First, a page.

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Special train to honour all of the GWR fallen

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Special train to honour all of the GWR fallen

Intercity Express Train named after Herefordshire-born Lance Corporal Allan Leonard Lewis VC and Flight Sub-Lieutenant Harold Day DSC.

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Intercity Express Train named after Allan Leonard Lewis VC and Harold Day DSC

Great Western Railway (GWR) marked 100 years since the end of the Great War by unveiling a very special train prior to a remembrance service for fallen railway workers at Paddington Station (Friday 9 November).

The Intercity Express Train features the names of all 2,545 men who worked for the GWR and died during the war, and was welcomed into London Paddington by relatives of those killed. 

The train was also named after two of those who died, Flight Sub-Lieutenant Harold Day, DSC, the only railway man to become a flying ace and Herefordshire-born Lance Corporal Allan Leonard Lewis VC, whose name had historically been omitted from the GWR Roll of Honour. Present for the ceremony were relatives of both Harold Day and Allan Leonard Lewis.

To recognise all of the lives lost, the full train has been given a distinctive design stretching over both sides of the nine carriages including the driving cabs at either end of the Intercity Express Train. The Roll of Honour features detail of where they worked for the company, their rank, regiment, where they were killed and where they are either remembered or buried. From the 2,545 names, one hundred will also feature in more detail on the train, including pictures and background stories.

Great Western Railway Deputy Managing Director Matthew Golton said:

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“The role of the railway in helping mobilise the country and sustain the war effort was immense. Over 25,000 employees of GWR volunteered to serve, a third of the company at the time. It is therefore fitting that as we remember all those who took part in this terrible conflict, we honour those of the GWR who fell.”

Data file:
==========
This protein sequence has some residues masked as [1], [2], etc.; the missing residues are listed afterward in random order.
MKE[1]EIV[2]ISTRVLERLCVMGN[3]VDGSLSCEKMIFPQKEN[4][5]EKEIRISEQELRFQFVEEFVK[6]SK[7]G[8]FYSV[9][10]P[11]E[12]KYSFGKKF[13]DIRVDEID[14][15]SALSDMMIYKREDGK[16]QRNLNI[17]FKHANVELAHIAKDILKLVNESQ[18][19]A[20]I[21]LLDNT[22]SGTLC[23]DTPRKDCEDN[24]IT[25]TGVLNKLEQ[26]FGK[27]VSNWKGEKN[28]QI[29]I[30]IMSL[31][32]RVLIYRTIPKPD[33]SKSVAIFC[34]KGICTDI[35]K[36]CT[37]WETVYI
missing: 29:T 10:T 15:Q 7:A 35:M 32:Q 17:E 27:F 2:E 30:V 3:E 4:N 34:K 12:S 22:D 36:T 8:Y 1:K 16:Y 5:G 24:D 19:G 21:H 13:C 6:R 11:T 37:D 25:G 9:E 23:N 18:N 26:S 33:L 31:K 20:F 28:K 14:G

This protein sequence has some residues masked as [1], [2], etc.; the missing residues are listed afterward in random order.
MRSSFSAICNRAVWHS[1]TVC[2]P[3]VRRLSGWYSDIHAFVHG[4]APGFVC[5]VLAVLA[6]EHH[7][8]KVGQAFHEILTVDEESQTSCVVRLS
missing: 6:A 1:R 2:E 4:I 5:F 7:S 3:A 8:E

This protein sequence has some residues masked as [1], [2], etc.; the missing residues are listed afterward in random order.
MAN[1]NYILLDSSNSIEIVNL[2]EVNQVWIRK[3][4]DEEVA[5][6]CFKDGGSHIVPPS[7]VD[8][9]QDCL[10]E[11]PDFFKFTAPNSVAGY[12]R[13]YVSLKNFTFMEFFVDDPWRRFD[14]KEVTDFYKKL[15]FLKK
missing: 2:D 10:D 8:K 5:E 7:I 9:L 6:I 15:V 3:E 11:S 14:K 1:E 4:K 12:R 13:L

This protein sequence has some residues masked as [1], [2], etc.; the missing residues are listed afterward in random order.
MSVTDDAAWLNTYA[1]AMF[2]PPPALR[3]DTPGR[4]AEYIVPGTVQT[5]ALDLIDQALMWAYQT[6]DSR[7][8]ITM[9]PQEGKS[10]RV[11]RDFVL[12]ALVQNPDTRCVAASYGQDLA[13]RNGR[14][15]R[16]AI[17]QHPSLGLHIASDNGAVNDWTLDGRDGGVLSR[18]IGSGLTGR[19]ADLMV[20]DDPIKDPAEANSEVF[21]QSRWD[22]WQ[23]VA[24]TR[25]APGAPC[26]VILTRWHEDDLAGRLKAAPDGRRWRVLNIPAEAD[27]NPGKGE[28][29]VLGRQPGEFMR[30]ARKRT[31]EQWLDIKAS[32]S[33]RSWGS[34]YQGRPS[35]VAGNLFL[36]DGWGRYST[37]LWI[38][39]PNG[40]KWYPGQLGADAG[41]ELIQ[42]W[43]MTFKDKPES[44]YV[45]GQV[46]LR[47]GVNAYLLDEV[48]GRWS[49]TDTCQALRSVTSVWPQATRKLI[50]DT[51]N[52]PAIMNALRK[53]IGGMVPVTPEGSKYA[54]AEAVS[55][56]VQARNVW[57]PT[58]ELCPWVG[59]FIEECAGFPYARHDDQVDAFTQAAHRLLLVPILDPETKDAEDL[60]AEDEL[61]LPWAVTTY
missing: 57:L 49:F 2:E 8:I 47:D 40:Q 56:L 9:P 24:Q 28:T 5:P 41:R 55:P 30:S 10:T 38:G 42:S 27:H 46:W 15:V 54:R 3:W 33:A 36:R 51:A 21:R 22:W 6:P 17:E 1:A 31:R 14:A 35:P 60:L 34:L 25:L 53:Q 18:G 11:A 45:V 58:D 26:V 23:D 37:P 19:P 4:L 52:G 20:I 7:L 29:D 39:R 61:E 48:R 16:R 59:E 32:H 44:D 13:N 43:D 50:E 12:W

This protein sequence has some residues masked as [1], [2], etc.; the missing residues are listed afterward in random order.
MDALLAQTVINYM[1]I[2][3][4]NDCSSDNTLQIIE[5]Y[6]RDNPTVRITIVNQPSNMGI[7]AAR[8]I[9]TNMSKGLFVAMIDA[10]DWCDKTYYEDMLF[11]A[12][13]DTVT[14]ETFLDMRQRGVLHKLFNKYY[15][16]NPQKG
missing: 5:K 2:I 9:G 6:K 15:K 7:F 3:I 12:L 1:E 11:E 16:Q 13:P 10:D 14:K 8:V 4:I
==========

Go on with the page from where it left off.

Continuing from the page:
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Lance Corporal Allan Lewis VC's great niece Dawn Lewis next to the Intercity Express Train named in his honour

Allan Leonard Lewis' great niece Dawn Lewis said:

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“Why Allan was never included on the GWR Roll of Honour is a mystery, but I am thrilled that his extraordinary valour is now commemorated in such a spectacular and moving way.”

Those being remembered worked in all areas of the company; engineers, labourers, solicitors, carriage cleaners and apprentices from across the GWR network. At the time the network stretched from Paddington to Penzance, and as far north as Liverpool, Manchester, Chester, Birmingham and Wolverhampton.

Allan in the uniform of the Army Service Corps (c) A L Lewis VC Memorial Fund

Lance Corporal Allan Leonard Lewis VC

Allan Lewis was born Whitney-on-Wye, Herefordshire, one of nine children. He left school at thirteen to work on the land eventually becoming a gardener at Truscoed House near Llandeilo in West Wales.

Lewis always enjoyed working with machines and this led to him becoming an employee of the Great Western Railway.  He moved to Neath and after a period as a conductor he drove a GWR bus on the Pontardawe route.

Lewis joined the army in Neath in March 1915. On 18 September 1918 at Rossnoy, near Lempire, France, Lance Corporal Lewis was in command of a section on the right of the attacking line held up by intense machine gun fire. He saw that two guns were enfilading the line and crawled forward alone, successfully bombed the guns and by rifle fire made the whole team surrender. On 21 September he rushed his company through the enemy barrage, but was killed while getting his men under cover from heavy machine-gun fire. 

Lance Corporal Lewis VC - Herefordshire’s only county-born World War 1 Victoria Cross recipient - was commemorated with a stone plaque dedication at Hereford Cathedral and bronze statue at Hereford Old Market on 21 September 2018, 100 years to the day of his passing.

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